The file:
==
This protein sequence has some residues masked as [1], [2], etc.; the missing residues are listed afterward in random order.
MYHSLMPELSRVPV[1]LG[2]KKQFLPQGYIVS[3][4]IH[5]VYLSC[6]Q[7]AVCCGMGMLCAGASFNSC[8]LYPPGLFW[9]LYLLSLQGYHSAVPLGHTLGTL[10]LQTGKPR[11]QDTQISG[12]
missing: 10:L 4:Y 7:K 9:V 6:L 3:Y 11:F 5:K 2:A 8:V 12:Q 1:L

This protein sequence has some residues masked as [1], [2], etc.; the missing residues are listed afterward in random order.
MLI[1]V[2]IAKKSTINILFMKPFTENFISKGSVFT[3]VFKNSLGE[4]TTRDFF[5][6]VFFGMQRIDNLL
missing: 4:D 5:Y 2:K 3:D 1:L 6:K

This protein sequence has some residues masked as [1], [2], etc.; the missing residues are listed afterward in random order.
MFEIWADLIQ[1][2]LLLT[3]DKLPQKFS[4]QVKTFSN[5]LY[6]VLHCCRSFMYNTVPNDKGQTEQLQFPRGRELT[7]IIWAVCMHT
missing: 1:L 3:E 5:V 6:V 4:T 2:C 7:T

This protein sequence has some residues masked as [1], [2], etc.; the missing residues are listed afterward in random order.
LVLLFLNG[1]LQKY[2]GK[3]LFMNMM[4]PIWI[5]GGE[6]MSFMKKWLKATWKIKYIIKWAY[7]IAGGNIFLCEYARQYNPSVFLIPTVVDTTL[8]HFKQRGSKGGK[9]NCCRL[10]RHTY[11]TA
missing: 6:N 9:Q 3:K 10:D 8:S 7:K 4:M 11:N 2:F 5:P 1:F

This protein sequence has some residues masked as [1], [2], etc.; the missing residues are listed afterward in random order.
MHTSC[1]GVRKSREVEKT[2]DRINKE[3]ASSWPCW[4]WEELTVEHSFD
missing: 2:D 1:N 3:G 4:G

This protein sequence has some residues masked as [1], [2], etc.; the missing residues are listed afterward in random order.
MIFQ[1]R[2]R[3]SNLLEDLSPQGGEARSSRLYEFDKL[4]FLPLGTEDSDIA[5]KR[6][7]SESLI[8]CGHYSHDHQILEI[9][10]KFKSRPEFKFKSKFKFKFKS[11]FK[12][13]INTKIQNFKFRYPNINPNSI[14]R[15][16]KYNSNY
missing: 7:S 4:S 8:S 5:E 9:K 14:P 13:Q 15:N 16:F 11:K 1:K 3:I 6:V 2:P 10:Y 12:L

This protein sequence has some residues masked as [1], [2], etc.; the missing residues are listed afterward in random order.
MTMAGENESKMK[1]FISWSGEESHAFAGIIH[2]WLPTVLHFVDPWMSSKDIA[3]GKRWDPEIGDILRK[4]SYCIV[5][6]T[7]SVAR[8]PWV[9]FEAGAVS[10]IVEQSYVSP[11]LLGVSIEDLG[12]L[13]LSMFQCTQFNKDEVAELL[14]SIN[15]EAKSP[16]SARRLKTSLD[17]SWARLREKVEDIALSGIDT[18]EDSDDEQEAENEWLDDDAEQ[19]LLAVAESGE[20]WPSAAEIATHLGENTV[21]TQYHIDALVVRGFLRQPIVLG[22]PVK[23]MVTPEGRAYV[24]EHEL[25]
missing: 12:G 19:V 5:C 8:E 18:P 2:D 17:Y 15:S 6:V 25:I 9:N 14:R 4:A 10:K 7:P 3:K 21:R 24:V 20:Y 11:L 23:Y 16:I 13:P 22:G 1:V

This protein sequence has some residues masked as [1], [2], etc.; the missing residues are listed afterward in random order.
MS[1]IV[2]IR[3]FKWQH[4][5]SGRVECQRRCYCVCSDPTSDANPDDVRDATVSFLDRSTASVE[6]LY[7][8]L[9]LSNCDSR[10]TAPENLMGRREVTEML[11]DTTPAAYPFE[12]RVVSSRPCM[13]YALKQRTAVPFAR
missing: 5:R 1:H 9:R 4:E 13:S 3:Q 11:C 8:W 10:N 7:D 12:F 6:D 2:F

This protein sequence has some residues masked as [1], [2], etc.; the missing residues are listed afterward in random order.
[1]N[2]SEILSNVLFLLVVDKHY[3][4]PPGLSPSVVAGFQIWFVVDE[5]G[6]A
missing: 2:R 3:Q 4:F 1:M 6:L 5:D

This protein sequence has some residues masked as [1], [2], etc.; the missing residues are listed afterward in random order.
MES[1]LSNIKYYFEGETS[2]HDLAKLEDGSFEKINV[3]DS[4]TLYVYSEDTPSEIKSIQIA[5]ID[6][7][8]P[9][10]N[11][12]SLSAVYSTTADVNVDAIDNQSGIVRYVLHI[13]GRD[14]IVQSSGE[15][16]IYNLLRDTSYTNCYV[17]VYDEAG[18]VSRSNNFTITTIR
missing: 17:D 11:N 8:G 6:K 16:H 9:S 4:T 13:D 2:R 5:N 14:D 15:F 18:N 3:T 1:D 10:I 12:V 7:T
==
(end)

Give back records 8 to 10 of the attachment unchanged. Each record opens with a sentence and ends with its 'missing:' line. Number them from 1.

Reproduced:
This protein sequence has some residues masked as [1], [2], etc.; the missing residues are listed afterward in random order.
MS[1]IV[2]IR[3]FKWQH[4][5]SGRVECQRRCYCVCSDPTSDANPDDVRDATVSFLDRSTASVE[6]LY[7][8]L[9]LSNCDSR[10]TAPENLMGRREVTEML[11]DTTPAAYPFE[12]RVVSSRPCM[13]YALKQRTAVPFAR
missing: 5:R 1:H 9:R 4:E 13:S 3:Q 11:C 8:W 10:N 7:D 12:F 6:D 2:F

This protein sequence has some residues masked as [1], [2], etc.; the missing residues are listed afterward in random order.
[1]N[2]SEILSNVLFLLVVDKHY[3][4]PPGLSPSVVAGFQIWFVVDE[5]G[6]A
missing: 2:R 3:Q 4:F 1:M 6:L 5:D

This protein sequence has some residues masked as [1], [2], etc.; the missing residues are listed afterward in random order.
MES[1]LSNIKYYFEGETS[2]HDLAKLEDGSFEKINV[3]DS[4]TLYVYSEDTPSEIKSIQIA[5]ID[6][7][8]P[9][10]N[11][12]SLSAVYSTTADVNVDAIDNQSGIVRYVLHI[13]GRD[14]IVQSSGE[15][16]IYNLLRDTSYTNCYV[17]VYDEAG[18]VSRSNNFTITTIR
missing: 17:D 11:N 8:G 6:K 16:H 9:S 4:T 13:D 2:R 5:N 14:D 15:F 18:N 3:T 1:D 10:I 12:V 7:T